How you launch and market your event will determine its success. Here is the correct sequence for launching and marketing your event:
Set up your committees
Identify your financial goals
Develop your sponsorship packages
Determine the player costs
Set up your event website
Set Up Your Committees
1. The Role of Committees
Committees help you organize and execute a successful event. Depending on the size of your event, you may have one large committee or several smaller committees.
An understanding of your organization and a commitment to your cause are important criterion to consider when choosing committee members. Passion and a strong belief in their task will bring energy to your event and solidify their commitment to the role.
The basic committee assignments include:
Marketing (including Soliciting Players and Sponsors)
Event Day Activities
Food and Beverage
Logistics (including parking)
2. Finding Committee Members
Committee members can come from your board and your supporters.
Committee members can be employees and suppliers.
Board members, supporters and others can suggest potential committee members.
Identify committee members with specific talents and assign them roles supported by those talents. For example, a marketing person is well suited for soliciting players and sponsors, and an accountant or banker can handle finances.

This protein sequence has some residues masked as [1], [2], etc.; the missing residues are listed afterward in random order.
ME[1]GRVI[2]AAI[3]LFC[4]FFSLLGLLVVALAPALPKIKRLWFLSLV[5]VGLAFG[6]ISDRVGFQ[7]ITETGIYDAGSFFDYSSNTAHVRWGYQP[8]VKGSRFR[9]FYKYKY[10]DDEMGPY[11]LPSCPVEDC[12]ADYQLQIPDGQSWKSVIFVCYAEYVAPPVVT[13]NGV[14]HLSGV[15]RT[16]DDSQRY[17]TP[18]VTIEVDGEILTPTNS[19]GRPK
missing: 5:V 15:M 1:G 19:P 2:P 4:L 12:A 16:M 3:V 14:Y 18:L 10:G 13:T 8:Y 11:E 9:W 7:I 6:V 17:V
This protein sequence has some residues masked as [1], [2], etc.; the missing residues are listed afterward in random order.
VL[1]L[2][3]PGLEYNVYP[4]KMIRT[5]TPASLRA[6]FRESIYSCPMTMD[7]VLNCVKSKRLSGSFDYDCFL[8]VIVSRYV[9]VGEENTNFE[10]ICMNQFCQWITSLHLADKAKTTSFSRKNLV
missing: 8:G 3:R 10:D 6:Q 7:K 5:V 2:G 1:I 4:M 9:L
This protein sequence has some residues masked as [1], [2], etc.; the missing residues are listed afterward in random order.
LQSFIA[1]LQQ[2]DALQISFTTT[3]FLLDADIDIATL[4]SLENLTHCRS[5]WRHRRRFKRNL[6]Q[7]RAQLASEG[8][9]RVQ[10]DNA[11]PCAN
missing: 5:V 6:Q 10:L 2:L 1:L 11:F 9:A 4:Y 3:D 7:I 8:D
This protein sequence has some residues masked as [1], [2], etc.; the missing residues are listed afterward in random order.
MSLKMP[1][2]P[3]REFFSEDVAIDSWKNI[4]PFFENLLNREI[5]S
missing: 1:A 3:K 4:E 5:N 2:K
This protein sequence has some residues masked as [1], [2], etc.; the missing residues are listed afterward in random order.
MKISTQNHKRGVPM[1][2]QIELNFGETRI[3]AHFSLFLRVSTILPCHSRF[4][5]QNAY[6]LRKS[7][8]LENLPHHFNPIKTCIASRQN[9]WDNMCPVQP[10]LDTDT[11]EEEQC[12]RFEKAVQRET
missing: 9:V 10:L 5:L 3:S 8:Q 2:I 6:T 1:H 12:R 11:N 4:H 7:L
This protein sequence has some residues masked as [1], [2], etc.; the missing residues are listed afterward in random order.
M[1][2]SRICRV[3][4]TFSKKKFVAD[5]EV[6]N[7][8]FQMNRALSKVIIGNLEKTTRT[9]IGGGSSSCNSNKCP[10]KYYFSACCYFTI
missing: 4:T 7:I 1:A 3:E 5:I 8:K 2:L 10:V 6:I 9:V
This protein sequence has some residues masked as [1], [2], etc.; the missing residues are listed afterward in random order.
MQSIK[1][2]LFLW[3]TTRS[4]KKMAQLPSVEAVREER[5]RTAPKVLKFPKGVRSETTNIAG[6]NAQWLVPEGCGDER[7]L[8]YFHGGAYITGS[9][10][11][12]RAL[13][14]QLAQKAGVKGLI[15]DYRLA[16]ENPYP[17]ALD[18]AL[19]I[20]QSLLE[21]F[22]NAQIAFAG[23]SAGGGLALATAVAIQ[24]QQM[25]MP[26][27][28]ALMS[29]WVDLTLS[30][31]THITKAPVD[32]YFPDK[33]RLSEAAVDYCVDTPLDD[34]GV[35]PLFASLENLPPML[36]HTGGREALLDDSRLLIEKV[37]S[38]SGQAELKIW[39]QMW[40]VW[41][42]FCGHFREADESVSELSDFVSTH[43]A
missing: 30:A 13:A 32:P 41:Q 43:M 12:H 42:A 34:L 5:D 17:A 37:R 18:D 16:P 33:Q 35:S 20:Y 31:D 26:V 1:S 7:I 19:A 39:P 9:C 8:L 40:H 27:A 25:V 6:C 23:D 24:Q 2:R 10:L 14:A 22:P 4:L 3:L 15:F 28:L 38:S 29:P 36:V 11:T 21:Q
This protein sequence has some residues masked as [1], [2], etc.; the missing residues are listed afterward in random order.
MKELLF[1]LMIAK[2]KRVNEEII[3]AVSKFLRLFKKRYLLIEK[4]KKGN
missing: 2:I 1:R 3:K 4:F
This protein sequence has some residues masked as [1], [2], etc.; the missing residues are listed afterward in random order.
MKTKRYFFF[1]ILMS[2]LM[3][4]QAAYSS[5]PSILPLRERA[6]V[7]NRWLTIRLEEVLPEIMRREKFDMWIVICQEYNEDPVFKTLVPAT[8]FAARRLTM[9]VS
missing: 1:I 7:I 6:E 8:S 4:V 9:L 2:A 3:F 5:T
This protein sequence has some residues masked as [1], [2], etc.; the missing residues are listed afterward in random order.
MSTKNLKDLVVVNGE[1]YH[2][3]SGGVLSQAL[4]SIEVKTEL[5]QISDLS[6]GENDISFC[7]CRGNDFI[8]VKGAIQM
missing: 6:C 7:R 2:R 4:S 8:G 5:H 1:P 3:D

3. Working with Committees
Assign committees specific goals and tasks.
Assign specific committee members specific tasks, and ask them to report their results regularly.
Create a schedule for committee meetings well in advance. Prepare detailed agendas and distribute them before each meeting.
Setting Your Fundraising Goals
Remember, “net” revenue is the money that remains after all event expenses have been paid.
Revenue from an event is raised in several ways:
Players pay a registration fee to play in the event.
Sponsors pay to participate in the event to increase their visibility and exposure to your golfers.
Utilize contests before, during and after the event to raise additional funds.
Hold a live or silent auction to raise additional funds.
Organizing a fundraising dinner event prior to, or after the event will attract non-golfers who pay to attend and increase your profit.
Print an event program and sell advertising space. (Note: This program should also be used to recruit players and sponsors for next year’s event. Incorporate a pitch for next year even in the program and print more than you need. The extra copies cost much less to print than designing and printing a new brochure next year).